1. install1.tiffThe main installation screen

  • Click on Install GroupWise System.
  • Click Yes on the next screen to accept the license agreement.
    1. Click Next on the next screen to do a standard install. You will see the window in Figure 6-4.
    2. Install GroupWise AgentsFigureN2.tiff

 

  • “Install Individual Components”.
  • Choose GroupWise Agents as an option to install.
  • At the next screen you will be prompted if you wish to install on NetWare or Windows. Of course we will choose Windows here.
  • The next screen will give you the option of where to install your files on your Windows server, and options for the installation.
    • Install and configure SNMP for GroupWise Agents: If SNMP is available and installed on your Windows server, you can configure your agents here for SNMP.
    • Install as Windows services: Most Windows sites will configure GroupWise agents as services. Otherwise the server would need to remain logged in in order for the agents to run.
    1. After you choose the options on this screen you will click next and be presented with the window in Figure 6-5.
      1. configure1.tiffConfiguring the GroupWise Agents

While we are looking at this screen, we should explain its usage so that it’s more easily understood the next time you encounter it. There are a few misconceptions about what is done here, and what you need to put in this location, so we will try to clear those up.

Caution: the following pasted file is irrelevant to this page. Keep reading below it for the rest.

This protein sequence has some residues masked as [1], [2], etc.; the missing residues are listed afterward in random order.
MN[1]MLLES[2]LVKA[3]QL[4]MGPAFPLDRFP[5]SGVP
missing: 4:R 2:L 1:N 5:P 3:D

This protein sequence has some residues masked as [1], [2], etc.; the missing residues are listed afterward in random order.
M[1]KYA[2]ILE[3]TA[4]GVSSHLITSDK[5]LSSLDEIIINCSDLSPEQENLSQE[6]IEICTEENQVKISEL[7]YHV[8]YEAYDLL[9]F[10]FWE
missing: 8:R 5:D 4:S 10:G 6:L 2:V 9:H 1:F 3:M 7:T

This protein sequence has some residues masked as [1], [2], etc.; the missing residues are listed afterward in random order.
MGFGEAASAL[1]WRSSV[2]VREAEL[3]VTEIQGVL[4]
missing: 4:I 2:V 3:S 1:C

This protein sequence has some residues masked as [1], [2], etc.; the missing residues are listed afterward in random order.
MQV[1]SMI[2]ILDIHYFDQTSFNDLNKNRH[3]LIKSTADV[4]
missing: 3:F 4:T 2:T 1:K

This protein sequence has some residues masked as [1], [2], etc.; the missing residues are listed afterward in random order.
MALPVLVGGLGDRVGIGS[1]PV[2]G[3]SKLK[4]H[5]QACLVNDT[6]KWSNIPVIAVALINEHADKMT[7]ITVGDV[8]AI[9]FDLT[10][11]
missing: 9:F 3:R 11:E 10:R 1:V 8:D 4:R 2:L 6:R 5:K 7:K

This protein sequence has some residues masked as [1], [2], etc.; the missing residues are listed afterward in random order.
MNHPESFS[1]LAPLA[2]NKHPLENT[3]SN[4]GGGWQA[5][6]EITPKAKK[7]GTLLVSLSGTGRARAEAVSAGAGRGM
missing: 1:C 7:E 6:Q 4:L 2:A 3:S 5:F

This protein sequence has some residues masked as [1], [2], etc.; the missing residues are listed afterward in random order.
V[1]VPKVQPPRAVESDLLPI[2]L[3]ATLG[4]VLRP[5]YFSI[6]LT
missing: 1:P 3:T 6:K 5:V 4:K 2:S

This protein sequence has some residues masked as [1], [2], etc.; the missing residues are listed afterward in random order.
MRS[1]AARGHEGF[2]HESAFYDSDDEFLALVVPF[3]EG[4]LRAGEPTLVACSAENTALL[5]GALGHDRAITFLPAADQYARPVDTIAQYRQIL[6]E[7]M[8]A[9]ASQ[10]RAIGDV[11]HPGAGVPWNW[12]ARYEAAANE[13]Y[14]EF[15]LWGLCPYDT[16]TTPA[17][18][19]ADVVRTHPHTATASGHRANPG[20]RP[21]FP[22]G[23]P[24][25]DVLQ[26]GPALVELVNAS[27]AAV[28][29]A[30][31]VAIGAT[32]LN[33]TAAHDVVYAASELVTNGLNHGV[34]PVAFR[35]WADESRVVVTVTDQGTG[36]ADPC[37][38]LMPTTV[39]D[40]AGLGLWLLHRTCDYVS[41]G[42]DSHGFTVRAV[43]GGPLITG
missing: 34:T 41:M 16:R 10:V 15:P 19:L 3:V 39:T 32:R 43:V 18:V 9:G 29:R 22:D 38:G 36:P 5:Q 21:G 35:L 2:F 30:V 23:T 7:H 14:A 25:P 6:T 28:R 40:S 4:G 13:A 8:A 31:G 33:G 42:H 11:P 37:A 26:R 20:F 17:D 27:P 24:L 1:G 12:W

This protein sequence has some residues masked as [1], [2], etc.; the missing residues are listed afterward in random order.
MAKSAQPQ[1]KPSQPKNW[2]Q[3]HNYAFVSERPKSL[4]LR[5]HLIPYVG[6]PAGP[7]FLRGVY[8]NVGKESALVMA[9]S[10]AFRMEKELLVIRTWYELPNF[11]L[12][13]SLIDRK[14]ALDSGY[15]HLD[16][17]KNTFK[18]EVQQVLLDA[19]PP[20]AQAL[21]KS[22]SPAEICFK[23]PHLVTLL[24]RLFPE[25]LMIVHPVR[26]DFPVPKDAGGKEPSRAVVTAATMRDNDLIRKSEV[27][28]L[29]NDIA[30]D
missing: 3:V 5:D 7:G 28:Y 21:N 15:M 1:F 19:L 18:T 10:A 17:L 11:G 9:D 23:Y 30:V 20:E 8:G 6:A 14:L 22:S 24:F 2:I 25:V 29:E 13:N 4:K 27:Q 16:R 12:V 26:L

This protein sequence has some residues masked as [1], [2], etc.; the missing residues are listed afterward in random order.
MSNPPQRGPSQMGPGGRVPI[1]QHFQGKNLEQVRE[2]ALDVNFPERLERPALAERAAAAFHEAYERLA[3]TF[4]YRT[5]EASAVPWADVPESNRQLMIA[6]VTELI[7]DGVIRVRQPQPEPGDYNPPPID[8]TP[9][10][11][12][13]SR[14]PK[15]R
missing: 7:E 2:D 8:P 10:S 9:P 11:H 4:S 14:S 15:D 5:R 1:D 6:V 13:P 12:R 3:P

First, this screen is a template for creating new agent startup files (for example the primary.mta file), and your Windows icons or services. When we click the Add button as shown in Figure 6-5 we can enter the information for our domain.

  1. configure2.tifAdding a domain for configuration

By entering this information, we are instructing the installation routine to create us a startup file called cnc.mta with a /home switch of “d:\domains\cnc (on Windows you may need to convert this to a UNC path manual, such as \\server\d$\domains\cnc),

The installation does not validate the “name” you put here and indeed, you can name things here anything you like. For example, rather than naming our startup file “cnc.mta” as shown above, we could just as easily type “domain” in the name field, and the name of the file would instead be domain.mta. If you put in a name that has more than eight characters (for example Caledonia), the file name will be truncated to eight characters. So, if indeed we were to put “Caledonia” in the name of the domain field, we would have a startup file called “caledoni.mta”. If a “caledoni.mta” file already exists, we will now have a “caledoni.mt1” file in that directory.

  1. Next you will be asked for the Windows user for the Service (assuming you are installing the agents as services.
  2. Next you will be presented with a summary screen showing your choices for the install, and the installation will proceed.
  3. When the installation has completed, choose to launch your agent now, and verify that it can see the post offices that it owns.

As long as your MTA was talking IP to it’s post offices (assuming there are any), there should be no problems with communication. If, however, your domain and post office were on the same server, and you had a direct or mapped connection, you will need to edit the links for the post office.

    1. Back in ConsoleOne right-click on the domain and choose GroupWise Utilities|Link Configuration.
    2. From the menu choose View|Post Office Links.
    3. Double-click on the Post Office that cannot be accessed, and fix the link. It should, of course, be a TCP/IP connection, pointing to the IP address and port on the post office’s server. See Figure 6-7
      1. Figurel-d11.tiffChange the Link Configuration

  • If all goes according to plan, your MTA will now show your POA open. Verify all of the links for this MTA (other post offices and domains).

Now that we’ve covered just about every way imaginable to get a domain to Windows, we’ll move on to moving your post office to a new Windows Server.